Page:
Figure 3: Regional hypometabolism compared to controls in the corticobasal syndrome (CBS)–corticobasal degeneration (CBD) (A), CBS–Alzheimer disease (B), and CBS–progressive supranuclear palsy (C) cohorts.(D) Conjunction analysis among the 3 groups. Statistical significance set at p < 0.05 family-wise error–corrected for multiple comparisons, except for C, where the threshold is p < 0.0001 uncorrected. Minimum cluster size: 100 voxels. The right side of the image represents the hemisphere contralateral to the more severely affected limbs. Significant clusters overlaid on a volumetric brain MRI template.

Thus, in collaboration with colleagues from multiple institutions, Taub faculty members Drs. Edward (Ted) Huey and William (Chuck) Kreisl co-authored a new study that systematically evaluated differences in topography of gray matter hypometabolism among different neuropathologic diagnoses underlying a CBS diagnosis, as assessed with FDG-PET and postmortem neuropathologic examination. As published in Neurology, they found that the primary pathology significantly affected the distribution of FDG-PET metabolism, with typical posterior temporoparietal or medial–frontal patterns observed in patients with CBS with a pathologic diagnosis of AD or PSP, respectively, and frontoparietal cortex, thalamus, and caudate nucleus in CBS-CBD. Their study demonstrates FDG-PET as an effective, complementary tool for proteinopathy identification in neurodegenerative diseases.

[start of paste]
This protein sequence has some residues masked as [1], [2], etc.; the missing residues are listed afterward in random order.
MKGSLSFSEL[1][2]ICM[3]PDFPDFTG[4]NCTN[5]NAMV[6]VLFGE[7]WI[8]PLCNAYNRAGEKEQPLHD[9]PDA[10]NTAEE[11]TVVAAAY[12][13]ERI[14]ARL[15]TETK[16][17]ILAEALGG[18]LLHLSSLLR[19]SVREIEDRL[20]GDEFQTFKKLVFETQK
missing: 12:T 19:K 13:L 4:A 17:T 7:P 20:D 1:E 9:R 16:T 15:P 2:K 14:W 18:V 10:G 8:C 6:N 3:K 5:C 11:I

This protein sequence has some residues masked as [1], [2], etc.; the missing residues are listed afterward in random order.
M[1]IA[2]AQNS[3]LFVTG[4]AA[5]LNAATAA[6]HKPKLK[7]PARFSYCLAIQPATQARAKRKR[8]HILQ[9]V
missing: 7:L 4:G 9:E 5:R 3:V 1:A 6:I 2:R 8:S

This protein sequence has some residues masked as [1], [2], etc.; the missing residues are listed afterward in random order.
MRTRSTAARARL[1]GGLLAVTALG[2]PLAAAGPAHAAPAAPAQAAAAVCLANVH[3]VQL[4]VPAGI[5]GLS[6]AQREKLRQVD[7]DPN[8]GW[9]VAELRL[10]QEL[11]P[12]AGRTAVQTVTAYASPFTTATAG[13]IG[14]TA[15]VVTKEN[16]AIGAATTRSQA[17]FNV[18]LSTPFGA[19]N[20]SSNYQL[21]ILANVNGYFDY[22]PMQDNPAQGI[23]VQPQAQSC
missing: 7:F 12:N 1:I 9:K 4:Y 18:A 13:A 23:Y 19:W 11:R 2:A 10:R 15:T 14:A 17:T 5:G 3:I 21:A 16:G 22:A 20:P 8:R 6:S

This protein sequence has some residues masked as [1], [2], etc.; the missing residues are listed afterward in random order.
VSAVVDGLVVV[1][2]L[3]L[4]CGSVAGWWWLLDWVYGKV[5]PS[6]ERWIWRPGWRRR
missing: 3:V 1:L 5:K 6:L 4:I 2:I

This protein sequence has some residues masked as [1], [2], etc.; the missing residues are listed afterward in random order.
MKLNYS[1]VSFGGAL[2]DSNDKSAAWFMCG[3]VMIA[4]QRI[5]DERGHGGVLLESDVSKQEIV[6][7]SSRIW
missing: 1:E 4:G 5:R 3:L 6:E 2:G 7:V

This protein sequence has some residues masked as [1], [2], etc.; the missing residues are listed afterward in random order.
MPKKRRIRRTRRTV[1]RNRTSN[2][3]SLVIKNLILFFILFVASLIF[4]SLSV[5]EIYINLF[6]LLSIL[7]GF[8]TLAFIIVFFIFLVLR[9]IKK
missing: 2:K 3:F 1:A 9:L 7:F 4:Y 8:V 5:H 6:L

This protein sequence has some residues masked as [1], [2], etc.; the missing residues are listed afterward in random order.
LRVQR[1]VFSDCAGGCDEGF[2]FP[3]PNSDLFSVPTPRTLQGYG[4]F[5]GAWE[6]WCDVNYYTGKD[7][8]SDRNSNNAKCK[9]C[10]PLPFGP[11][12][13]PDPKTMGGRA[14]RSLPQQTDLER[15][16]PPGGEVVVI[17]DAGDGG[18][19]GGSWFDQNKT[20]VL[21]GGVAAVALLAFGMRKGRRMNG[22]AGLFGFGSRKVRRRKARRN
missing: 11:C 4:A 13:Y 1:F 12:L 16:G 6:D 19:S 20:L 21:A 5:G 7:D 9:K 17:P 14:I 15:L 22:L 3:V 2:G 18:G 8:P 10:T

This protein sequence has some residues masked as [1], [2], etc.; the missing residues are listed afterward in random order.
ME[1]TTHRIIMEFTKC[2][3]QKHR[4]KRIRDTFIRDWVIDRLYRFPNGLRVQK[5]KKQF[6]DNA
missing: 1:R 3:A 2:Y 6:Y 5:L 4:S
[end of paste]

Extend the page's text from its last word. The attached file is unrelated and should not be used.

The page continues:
Edward D. Huey, MD
Associate Professor of Psychiatry and Neurology (in the Taub Institute)

William C. Kreisl, MD
Boris and Rose Katz Assistant Professor of Neurology (in the Taub Institute)